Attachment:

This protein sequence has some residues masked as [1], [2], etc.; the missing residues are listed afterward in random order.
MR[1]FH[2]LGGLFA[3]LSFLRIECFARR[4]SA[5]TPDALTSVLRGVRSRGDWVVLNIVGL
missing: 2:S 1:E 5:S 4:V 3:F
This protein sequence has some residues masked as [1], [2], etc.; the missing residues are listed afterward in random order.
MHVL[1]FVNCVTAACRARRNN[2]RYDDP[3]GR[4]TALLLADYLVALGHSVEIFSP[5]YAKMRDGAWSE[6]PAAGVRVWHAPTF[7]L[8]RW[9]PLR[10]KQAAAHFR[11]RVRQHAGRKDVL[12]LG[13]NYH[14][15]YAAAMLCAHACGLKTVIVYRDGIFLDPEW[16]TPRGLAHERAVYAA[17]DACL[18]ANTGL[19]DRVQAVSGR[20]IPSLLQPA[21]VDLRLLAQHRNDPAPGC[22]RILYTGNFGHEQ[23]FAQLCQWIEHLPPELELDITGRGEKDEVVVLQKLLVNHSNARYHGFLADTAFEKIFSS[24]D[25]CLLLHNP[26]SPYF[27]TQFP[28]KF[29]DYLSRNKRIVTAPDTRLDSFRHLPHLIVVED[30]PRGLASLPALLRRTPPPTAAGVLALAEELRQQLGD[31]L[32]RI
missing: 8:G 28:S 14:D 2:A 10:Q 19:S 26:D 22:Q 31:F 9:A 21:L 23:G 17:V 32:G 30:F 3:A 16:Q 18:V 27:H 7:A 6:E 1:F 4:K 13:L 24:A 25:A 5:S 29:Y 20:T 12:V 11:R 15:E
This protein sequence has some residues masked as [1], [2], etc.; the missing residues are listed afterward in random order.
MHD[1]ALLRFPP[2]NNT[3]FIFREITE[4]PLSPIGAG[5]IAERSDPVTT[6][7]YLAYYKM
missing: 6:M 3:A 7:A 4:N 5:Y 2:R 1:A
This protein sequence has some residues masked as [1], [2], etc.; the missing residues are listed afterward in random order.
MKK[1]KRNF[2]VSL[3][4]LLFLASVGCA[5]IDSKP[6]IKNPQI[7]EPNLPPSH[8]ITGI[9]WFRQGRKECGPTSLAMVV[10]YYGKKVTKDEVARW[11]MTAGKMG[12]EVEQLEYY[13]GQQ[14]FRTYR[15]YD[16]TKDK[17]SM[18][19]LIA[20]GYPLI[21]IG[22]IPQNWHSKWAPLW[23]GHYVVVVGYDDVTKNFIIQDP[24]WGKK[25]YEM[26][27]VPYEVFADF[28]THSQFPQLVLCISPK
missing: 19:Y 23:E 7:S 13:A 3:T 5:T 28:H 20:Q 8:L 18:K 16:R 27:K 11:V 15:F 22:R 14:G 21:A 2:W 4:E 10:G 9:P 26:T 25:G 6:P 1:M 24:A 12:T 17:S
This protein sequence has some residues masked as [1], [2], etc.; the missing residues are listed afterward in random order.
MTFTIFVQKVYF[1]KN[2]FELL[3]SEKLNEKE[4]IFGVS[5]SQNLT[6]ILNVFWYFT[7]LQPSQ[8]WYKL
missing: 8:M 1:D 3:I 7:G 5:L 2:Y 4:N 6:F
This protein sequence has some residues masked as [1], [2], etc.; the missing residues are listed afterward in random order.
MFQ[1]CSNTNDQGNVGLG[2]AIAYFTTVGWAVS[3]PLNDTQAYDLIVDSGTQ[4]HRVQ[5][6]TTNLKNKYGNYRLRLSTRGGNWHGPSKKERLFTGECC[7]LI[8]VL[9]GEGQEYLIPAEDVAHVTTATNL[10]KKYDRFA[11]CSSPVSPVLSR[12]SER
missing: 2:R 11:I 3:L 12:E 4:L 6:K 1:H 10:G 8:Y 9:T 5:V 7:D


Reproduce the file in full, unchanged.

This protein sequence has some residues masked as [1], [2], etc.; the missing residues are listed afterward in random order.
MR[1]FH[2]LGGLFA[3]LSFLRIECFARR[4]SA[5]TPDALTSVLRGVRSRGDWVVLNIVGL
missing: 2:S 1:E 5:S 4:V 3:F
This protein sequence has some residues masked as [1], [2], etc.; the missing residues are listed afterward in random order.
MHVL[1]FVNCVTAACRARRNN[2]RYDDP[3]GR[4]TALLLADYLVALGHSVEIFSP[5]YAKMRDGAWSE[6]PAAGVRVWHAPTF[7]L[8]RW[9]PLR[10]KQAAAHFR[11]RVRQHAGRKDVL[12]LG[13]NYH[14][15]YAAAMLCAHACGLKTVIVYRDGIFLDPEW[16]TPRGLAHERAVYAA[17]DACL[18]ANTGL[19]DRVQAVSGR[20]IPSLLQPA[21]VDLRLLAQHRNDPAPGC[22]RILYTGNFGHEQ[23]FAQLCQWIEHLPPELELDITGRGEKDEVVVLQKLLVNHSNARYHGFLADTAFEKIFSS[24]D[25]CLLLHNP[26]SPYF[27]TQFP[28]KF[29]DYLSRNKRIVTAPDTRLDSFRHLPHLIVVED[30]PRGLASLPALLRRTPPPTAAGVLALAEELRQQLGD[31]L[32]RI
missing: 8:G 28:S 14:D 2:A 10:Q 19:S 26:D 22:Q 31:F 9:A 21:L 23:G 17:V 32:G 30:F 3:A 16:Q 18:V 27:H 7:A 6:E 1:F 4:K 13:L 24:A 25:A 5:S 29:Y 20:T 12:V 11:R 15:E
This protein sequence has some residues masked as [1], [2], etc.; the missing residues are listed afterward in random order.
MHD[1]ALLRFPP[2]NNT[3]FIFREITE[4]PLSPIGAG[5]IAERSDPVTT[6][7]YLAYYKM
missing: 6:M 3:A 7:A 4:N 5:Y 2:R 1:A
This protein sequence has some residues masked as [1], [2], etc.; the missing residues are listed afterward in random order.
MKK[1]KRNF[2]VSL[3][4]LLFLASVGCA[5]IDSKP[6]IKNPQI[7]EPNLPPSH[8]ITGI[9]WFRQGRKECGPTSLAMVV[10]YYGKKVTKDEVARW[11]MTAGKMG[12]EVEQLEYY[13]GQQ[14]FRTYR[15]YD[16]TKDK[17]SM[18][19]LIA[20]GYPLI[21]IG[22]IPQNWHSKWAPLW[23]GHYVVVVGYDDVTKNFIIQDP[24]WGKK[25]YEM[26][27]VPYEVFADF[28]THSQFPQLVLCISPK
missing: 19:Y 23:E 7:S 13:A 3:T 5:T 28:H 20:Q 8:L 18:K 16:R 27:K 11:V 15:F 22:R 14:G 21:A 2:W 4:E 10:G 9:P 26:T 25:G 6:P 1:M 24:A 12:T 17:S
This protein sequence has some residues masked as [1], [2], etc.; the missing residues are listed afterward in random order.
MTFTIFVQKVYF[1]KN[2]FELL[3]SEKLNEKE[4]IFGVS[5]SQNLT[6]ILNVFWYFT[7]LQPSQ[8]WYKL
missing: 8:M 1:D 3:I 7:G 5:L 2:Y 4:N 6:F
This protein sequence has some residues masked as [1], [2], etc.; the missing residues are listed afterward in random order.
MFQ[1]CSNTNDQGNVGLG[2]AIAYFTTVGWAVS[3]PLNDTQAYDLIVDSGTQ[4]HRVQ[5][6]TTNLKNKYGNYRLRLSTRGGNWHGPSKKERLFTGECC[7]LI[8]VL[9]GEGQEYLIPAEDVAHVTTATNL[10]KKYDRFA[11]CSSPVSPVLSR[12]SER
missing: 2:R 11:I 3:L 12:E 4:L 6:K 1:H 10:G 8:Y 9:T 5:V 7:D